Another difference between the embodiments of Figure 3 and Figure 1 is the inclusion of methanol reactor 110 and associated apparatus for the removal of carbon dioxide from the syngas mixture prior to its introduction into methanol reactor 110 in the embodiment shown in Figure 3. In Figure 3 carbon dioxide is removed from the syngas mixture to adjust the ratio of constituents by introducing the output from condenser 76 into compressor 102 driven by motor 100. The carbon dioxide is liquefied in heat exchanger 103 and is separated from the gaseous constituents CO+H2 in tank 104. Again, as pointed out above, carbon dioxide is also a useful byproduct, particularly for the recovery of tertiary crude oil. The remaining product gases, comprising essentially hydrogen and carbon monoxide, are introduced into methanol reactor 110.This methanol reactor 110 is cooled by removal of the exothermic heat of reaction by heat exchanger 11 2 by conversion of water therein to steam to produce additional motive steam for steam turbine 60. Methanol formed is extracted from the bottom of methanol reactor 11 0. It is to be noted, however, that the details of the methanol reactor, which are state of the art are not a part of the invention and the representation of reactor 110 is in schematic form only, for any suitable state-of-the-art methanol reactor such as the LURGI reactor referred to above may be used to implement the invention.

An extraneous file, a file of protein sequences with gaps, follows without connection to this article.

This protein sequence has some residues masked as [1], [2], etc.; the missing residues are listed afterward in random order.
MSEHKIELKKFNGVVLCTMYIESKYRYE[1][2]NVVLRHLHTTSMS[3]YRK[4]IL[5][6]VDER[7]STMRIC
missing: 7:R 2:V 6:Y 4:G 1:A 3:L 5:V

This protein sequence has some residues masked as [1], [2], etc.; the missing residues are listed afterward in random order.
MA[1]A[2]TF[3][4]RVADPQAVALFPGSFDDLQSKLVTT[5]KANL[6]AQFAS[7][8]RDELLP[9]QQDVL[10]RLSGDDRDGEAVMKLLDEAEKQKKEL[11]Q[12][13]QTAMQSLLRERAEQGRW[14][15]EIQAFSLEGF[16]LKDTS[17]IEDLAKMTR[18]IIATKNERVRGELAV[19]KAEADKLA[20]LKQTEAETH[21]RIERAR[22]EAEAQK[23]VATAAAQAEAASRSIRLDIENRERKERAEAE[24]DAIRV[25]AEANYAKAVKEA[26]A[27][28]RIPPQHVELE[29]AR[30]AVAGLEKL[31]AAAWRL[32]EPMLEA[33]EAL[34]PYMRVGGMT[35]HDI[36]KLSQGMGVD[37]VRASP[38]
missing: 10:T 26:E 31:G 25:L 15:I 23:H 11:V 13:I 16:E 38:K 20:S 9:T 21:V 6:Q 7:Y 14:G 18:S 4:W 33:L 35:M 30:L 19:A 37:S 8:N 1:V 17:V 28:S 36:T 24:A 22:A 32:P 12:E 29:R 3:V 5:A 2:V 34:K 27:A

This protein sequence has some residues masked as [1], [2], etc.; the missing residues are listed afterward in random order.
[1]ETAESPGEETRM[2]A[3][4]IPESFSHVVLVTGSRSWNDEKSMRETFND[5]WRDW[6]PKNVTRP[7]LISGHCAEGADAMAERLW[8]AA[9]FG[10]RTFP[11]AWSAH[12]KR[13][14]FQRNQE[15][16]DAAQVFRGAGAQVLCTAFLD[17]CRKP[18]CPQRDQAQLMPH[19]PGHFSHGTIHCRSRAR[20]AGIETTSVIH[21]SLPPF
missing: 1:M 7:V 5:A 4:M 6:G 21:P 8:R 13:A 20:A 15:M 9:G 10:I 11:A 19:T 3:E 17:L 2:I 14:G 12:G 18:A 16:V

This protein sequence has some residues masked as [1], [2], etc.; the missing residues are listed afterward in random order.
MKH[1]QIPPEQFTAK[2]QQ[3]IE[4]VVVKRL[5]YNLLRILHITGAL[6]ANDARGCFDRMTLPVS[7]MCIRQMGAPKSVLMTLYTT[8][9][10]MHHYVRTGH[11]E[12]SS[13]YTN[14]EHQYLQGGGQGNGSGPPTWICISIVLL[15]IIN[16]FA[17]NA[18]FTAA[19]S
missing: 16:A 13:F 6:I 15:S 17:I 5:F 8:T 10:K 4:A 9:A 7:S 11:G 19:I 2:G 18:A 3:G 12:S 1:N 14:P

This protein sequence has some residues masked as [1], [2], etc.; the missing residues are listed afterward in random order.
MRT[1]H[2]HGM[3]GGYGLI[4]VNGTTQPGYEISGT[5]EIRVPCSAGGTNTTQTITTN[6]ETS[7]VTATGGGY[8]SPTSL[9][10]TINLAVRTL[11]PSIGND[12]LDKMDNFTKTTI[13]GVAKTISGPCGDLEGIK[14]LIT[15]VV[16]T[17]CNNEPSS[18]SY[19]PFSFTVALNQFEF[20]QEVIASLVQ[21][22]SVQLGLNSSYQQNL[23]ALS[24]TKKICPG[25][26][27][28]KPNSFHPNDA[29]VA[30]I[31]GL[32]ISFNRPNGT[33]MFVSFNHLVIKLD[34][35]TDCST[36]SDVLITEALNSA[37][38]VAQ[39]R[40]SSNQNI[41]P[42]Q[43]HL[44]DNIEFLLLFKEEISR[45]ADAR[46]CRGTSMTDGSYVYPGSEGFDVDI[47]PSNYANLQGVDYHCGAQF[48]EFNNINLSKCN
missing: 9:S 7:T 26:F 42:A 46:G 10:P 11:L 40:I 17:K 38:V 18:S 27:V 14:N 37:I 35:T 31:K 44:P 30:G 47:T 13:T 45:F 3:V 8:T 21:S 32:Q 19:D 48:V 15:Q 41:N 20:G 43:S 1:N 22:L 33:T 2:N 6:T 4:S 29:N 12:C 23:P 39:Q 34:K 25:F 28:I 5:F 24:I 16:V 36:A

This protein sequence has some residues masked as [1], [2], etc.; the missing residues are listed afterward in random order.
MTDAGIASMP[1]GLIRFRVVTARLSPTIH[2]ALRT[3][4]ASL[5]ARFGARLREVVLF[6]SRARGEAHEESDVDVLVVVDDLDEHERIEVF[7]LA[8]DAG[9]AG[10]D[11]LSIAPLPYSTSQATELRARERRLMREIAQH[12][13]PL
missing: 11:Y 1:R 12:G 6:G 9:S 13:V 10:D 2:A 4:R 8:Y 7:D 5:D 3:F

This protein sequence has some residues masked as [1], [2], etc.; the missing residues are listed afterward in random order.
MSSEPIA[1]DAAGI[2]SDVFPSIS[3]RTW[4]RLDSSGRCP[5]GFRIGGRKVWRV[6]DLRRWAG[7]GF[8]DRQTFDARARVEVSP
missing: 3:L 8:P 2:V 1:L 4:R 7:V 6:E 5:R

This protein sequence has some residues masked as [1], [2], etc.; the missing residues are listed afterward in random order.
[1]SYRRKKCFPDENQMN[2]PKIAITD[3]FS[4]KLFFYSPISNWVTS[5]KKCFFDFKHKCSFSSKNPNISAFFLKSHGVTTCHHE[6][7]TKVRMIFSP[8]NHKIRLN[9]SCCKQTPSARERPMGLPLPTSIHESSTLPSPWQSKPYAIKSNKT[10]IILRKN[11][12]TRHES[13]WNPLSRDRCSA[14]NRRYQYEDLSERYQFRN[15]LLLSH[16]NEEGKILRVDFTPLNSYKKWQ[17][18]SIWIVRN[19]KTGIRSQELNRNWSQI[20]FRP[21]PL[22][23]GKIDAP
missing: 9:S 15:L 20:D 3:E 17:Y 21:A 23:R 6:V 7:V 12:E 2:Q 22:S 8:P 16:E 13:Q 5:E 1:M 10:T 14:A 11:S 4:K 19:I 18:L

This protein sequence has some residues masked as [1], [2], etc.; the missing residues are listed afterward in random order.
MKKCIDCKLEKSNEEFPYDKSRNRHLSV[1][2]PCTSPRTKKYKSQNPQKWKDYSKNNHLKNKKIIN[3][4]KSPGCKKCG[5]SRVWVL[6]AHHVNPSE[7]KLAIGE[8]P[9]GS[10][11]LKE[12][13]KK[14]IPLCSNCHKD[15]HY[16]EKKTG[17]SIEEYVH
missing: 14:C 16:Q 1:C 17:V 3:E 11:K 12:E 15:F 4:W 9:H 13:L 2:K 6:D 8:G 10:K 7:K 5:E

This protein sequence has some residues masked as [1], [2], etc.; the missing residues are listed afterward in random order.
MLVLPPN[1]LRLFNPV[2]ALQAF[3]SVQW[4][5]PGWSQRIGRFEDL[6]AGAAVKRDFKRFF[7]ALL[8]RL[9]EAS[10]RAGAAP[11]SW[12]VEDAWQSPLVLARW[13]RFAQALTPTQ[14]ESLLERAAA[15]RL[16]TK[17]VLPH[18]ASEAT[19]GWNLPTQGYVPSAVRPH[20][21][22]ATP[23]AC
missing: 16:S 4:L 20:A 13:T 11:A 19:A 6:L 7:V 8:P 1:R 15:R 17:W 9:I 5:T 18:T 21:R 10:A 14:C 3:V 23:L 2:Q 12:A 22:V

Figure 4 illustrates another embodiment of the present invention which is similar to Figure 3 except that herein carbon dioxide is not removed prior to its introduction into the methanol reactor 110. Instead, the reaction products from condenser 76 from which water is removed by the condenser, is supplied to compressor 1 32 driven by motor 130. Thus, this compressor supplies a mixture consisting essentially of carbon monoxide, carbon dioxide and hydrogen to methanol reactor 110. Methanol collects at the bottom of reactor 110 and is removed therefrom.

Depending upon the amount of hydrogen in reactor 110 there may or may not be an excess of CO2.

As indicated above, methanol from reactor 110 may be shipped directly using existing oil pipe lines or similar transportation facilities which are currently employed for petroleum product transport. These transportation media require a minimum of modification for the transport of raw methanol. Additionally, means may also be provided on site for the direct conversion of methanol into higher molecular weight hydrocarbons including gasoline, which may be appropriately transported from the site.